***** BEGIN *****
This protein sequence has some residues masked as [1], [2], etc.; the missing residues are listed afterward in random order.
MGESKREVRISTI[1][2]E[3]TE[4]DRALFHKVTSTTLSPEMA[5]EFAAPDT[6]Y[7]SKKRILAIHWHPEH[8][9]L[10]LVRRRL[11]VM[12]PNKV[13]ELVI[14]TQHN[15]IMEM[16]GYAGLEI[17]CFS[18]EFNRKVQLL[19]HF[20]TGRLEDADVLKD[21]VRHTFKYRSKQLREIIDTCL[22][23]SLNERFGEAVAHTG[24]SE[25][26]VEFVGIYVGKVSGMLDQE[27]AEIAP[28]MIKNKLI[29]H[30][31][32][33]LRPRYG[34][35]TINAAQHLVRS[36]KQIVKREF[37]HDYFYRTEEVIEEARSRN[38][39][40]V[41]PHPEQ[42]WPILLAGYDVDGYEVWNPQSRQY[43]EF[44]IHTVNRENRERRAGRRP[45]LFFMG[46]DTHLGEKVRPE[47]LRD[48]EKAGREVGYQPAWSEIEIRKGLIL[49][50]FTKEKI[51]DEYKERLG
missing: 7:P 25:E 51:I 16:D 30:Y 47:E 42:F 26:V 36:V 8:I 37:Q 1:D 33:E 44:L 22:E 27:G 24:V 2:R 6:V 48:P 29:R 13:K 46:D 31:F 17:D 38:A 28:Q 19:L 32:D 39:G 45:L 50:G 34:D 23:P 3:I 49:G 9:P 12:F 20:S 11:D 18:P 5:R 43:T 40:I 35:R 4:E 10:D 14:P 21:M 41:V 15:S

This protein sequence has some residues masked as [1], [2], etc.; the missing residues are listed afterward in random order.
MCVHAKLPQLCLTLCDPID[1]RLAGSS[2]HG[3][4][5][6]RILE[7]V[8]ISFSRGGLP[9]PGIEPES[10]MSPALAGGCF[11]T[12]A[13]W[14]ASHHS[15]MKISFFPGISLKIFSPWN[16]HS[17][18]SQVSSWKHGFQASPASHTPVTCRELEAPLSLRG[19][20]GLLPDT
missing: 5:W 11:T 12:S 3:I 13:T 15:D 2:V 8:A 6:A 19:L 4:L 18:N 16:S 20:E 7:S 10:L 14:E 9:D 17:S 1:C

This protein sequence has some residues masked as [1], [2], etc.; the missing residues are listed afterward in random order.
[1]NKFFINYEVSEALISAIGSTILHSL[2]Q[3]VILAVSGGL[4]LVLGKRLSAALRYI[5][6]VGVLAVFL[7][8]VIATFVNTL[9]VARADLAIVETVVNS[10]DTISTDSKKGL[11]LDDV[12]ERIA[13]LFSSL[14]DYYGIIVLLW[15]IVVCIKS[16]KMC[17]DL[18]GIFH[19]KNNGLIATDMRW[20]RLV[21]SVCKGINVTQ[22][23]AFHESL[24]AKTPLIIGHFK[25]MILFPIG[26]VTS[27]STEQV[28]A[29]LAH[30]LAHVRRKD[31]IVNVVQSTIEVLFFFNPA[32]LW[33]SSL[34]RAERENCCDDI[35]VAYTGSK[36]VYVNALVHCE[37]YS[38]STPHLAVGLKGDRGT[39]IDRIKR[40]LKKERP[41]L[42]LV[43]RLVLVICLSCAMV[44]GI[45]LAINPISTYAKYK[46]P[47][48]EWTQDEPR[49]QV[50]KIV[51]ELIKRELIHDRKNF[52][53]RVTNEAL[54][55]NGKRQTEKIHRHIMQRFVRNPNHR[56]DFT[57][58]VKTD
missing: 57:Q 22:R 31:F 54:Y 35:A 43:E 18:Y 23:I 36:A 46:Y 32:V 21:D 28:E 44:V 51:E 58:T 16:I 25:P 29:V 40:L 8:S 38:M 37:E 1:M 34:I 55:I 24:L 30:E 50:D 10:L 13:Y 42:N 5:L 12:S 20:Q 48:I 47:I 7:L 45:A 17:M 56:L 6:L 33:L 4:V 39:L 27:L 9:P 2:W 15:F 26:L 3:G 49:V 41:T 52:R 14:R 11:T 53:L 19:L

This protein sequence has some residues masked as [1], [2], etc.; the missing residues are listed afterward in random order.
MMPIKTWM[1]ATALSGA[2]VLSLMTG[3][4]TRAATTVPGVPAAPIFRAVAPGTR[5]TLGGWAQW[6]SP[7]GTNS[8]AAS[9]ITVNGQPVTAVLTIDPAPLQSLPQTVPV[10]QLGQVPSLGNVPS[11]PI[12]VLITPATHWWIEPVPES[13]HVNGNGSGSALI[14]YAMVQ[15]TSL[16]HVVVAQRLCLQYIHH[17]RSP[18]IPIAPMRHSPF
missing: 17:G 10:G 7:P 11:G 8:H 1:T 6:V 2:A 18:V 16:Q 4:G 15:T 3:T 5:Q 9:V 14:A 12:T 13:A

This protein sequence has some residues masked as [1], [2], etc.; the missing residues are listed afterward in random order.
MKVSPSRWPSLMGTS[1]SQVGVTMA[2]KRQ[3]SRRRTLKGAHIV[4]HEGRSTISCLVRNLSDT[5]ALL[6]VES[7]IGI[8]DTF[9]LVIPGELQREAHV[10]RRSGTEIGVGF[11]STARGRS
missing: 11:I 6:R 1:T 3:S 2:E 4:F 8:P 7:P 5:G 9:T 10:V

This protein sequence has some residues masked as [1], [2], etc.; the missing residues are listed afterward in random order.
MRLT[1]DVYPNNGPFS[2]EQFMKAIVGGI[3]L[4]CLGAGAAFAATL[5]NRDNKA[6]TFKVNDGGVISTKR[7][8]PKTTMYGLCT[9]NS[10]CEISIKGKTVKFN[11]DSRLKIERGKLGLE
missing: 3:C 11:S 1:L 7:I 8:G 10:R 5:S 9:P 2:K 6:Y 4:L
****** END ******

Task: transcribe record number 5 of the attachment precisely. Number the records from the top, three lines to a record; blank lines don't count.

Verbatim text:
This protein sequence has some residues masked as [1], [2], etc.; the missing residues are listed afterward in random order.
MKVSPSRWPSLMGTS[1]SQVGVTMA[2]KRQ[3]SRRRTLKGAHIV[4]HEGRSTISCLVRNLSDT[5]ALL[6]VES[7]IGI[8]DTF[9]LVIPGELQREAHV[10]RRSGTEIGVGF[11]STARGRS
missing: 11:I 6:R 1:T 3:S 2:E 4:F 8:P 7:P 5:G 9:T 10:V